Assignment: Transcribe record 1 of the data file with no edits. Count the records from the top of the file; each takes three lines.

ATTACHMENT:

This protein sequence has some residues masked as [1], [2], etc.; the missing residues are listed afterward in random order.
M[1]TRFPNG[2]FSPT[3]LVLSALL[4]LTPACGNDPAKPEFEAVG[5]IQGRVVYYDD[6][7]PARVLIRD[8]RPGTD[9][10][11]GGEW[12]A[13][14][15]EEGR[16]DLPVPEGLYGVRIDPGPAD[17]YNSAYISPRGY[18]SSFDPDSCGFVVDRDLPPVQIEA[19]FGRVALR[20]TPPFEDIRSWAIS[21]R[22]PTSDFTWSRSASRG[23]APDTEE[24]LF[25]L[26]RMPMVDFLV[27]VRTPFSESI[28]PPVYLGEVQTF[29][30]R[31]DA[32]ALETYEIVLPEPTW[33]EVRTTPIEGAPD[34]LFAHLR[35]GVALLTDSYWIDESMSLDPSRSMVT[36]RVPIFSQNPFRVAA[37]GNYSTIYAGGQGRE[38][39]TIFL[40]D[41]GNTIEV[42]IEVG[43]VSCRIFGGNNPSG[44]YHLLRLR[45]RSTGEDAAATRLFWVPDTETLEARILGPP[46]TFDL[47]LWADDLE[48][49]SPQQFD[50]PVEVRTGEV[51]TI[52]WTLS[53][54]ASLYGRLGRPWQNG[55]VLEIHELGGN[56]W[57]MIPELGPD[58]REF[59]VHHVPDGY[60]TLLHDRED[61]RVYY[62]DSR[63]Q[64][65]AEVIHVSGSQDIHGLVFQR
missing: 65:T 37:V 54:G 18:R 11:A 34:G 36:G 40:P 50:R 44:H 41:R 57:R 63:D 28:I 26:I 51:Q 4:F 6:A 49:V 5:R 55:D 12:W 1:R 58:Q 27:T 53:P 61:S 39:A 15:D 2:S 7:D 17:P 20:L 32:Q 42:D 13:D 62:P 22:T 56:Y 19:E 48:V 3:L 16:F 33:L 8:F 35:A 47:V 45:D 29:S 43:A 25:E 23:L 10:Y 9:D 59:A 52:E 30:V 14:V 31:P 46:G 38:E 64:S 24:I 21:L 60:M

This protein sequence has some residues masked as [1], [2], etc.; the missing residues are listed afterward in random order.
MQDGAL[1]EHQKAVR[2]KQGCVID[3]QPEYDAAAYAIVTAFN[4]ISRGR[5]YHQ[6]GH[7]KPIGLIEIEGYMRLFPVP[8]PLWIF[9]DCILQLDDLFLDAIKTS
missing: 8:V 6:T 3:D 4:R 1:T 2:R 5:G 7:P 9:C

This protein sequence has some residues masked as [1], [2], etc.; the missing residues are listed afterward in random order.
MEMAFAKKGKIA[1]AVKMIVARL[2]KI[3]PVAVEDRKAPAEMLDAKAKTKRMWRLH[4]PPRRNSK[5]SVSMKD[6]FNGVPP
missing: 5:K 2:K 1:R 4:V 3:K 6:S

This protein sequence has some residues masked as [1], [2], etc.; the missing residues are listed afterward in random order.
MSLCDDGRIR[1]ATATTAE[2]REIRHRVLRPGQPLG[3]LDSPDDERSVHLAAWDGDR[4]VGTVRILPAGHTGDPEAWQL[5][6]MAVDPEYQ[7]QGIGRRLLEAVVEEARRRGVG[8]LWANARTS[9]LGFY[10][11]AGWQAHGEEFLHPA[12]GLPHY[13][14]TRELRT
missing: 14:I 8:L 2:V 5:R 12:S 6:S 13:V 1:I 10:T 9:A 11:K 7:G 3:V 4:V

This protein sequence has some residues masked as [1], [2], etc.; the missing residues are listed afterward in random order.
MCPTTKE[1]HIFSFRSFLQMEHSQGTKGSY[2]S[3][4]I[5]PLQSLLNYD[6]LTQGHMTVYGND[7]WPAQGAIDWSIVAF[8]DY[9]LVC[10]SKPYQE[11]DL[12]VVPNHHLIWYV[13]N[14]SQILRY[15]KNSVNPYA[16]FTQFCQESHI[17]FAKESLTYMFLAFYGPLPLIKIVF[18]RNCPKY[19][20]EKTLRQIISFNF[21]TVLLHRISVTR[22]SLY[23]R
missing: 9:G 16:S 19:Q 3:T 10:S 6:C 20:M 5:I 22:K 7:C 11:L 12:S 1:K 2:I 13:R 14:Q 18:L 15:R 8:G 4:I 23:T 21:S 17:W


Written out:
This protein sequence has some residues masked as [1], [2], etc.; the missing residues are listed afterward in random order.
M[1]TRFPNG[2]FSPT[3]LVLSALL[4]LTPACGNDPAKPEFEAVG[5]IQGRVVYYDD[6][7]PARVLIRD[8]RPGTD[9][10][11]GGEW[12]A[13][14][15]EEGR[16]DLPVPEGLYGVRIDPGPAD[17]YNSAYISPRGY[18]SSFDPDSCGFVVDRDLPPVQIEA[19]FGRVALR[20]TPPFEDIRSWAIS[21]R[22]PTSDFTWSRSASRG[23]APDTEE[24]LF[25]L[26]RMPMVDFLV[27]VRTPFSESI[28]PPVYLGEVQTF[29][30]R[31]DA[32]ALETYEIVLPEPTW[33]EVRTTPIEGAPD[34]LFAHLR[35]GVALLTDSYWIDESMSLDPSRSMVT[36]RVPIFSQNPFRVAA[37]GNYSTIYAGGQGRE[38][39]TIFL[40]D[41]GNTIEV[42]IEVG[43]VSCRIFGGNNPSG[44]YHLLRLR[45]RSTGEDAAATRLFWVPDTETLEARILGPP[46]TFDL[47]LWADDLE[48][49]SPQQFD[50]PVEVRTGEV[51]TI[52]WTLS[53][54]ASLYGRLGRPWQNG[55]VLEIHELGGN[56]W[57]MIPELGPD[58]REF[59]VHHVPDGY[60]TLLHDRED[61]RVYY[62]DSR[63]Q[64][65]AEVIHVSGSQDIHGLVFQR
missing: 65:T 37:V 54:G 18:R 11:A 34:G 36:G 40:P 50:R 44:H 41:R 57:R 63:D 28:I 26:I 51:Q 4:F 6:A 49:V 5:R 55:D 12:W 1:R 58:Q 27:T 53:P 61:S 39:A 15:D 2:S 7:D 17:P 20:L 32:Q 42:D 13:D 62:P 22:T 56:Y 19:E 48:V 3:L 16:F 33:L 8:F 35:A 47:V 45:D 29:S 43:A 25:E 23:L 10:Y 9:D 59:A 52:E 30:V 14:V 31:P 46:G 38:E 64:S 24:I 21:L 60:M